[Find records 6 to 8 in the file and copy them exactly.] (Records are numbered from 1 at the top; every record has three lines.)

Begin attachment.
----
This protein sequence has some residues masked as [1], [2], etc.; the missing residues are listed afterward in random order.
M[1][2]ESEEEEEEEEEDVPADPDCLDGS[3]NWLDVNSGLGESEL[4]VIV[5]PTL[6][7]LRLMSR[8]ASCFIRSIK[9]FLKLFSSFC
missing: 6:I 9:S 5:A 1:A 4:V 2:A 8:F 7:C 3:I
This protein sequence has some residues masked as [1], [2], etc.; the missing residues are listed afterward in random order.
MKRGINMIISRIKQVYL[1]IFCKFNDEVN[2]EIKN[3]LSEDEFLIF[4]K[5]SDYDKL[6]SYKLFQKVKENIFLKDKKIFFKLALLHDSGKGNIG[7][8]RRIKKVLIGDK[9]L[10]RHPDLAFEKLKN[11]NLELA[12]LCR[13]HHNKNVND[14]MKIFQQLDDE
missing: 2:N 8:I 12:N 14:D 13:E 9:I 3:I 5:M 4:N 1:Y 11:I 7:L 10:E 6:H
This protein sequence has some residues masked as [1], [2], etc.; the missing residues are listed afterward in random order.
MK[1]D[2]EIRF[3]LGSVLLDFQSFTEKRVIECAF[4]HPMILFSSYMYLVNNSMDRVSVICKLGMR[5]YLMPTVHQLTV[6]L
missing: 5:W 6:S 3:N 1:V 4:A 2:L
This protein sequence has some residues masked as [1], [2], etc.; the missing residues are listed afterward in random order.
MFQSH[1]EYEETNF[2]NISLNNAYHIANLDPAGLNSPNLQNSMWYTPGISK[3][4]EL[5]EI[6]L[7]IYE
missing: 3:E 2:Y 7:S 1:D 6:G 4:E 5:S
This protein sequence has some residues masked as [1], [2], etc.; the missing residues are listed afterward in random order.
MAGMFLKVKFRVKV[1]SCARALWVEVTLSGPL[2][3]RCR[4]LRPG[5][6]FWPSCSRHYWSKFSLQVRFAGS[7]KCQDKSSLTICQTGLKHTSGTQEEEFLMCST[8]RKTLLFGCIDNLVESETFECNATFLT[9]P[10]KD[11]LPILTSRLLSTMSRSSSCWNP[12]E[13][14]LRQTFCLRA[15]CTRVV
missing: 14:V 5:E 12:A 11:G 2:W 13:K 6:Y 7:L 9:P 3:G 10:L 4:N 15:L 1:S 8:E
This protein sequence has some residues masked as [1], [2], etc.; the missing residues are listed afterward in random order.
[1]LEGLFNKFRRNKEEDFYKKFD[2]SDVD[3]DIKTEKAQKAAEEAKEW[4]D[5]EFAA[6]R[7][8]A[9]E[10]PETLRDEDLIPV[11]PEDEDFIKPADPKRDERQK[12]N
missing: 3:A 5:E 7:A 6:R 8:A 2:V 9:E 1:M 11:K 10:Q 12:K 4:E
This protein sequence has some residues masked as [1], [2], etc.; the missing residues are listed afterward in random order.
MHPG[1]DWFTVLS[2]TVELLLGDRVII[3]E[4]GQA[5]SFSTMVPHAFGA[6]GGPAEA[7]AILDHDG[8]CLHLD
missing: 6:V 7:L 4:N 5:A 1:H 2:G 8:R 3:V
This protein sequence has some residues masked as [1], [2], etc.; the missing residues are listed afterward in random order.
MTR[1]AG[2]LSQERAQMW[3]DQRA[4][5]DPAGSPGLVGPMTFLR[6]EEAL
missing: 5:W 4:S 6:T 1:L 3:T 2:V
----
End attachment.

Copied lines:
This protein sequence has some residues masked as [1], [2], etc.; the missing residues are listed afterward in random order.
[1]LEGLFNKFRRNKEEDFYKKFD[2]SDVD[3]DIKTEKAQKAAEEAKEW[4]D[5]EFAA[6]R[7][8]A[9]E[10]PETLRDEDLIPV[11]PEDEDFIKPADPKRDERQK[12]N
missing: 3:A 5:E 7:A 6:R 8:A 2:V 9:E 1:M 11:K 10:Q 12:K 4:E
This protein sequence has some residues masked as [1], [2], etc.; the missing residues are listed afterward in random order.
MHPG[1]DWFTVLS[2]TVELLLGDRVII[3]E[4]GQA[5]SFSTMVPHAFGA[6]GGPAEA[7]AILDHDG[8]CLHLD
missing: 6:V 7:L 4:N 5:A 1:H 2:G 8:R 3:V
This protein sequence has some residues masked as [1], [2], etc.; the missing residues are listed afterward in random order.
MTR[1]AG[2]LSQERAQMW[3]DQRA[4][5]DPAGSPGLVGPMTFLR[6]EEAL
missing: 5:W 4:S 6:T 1:L 3:T 2:V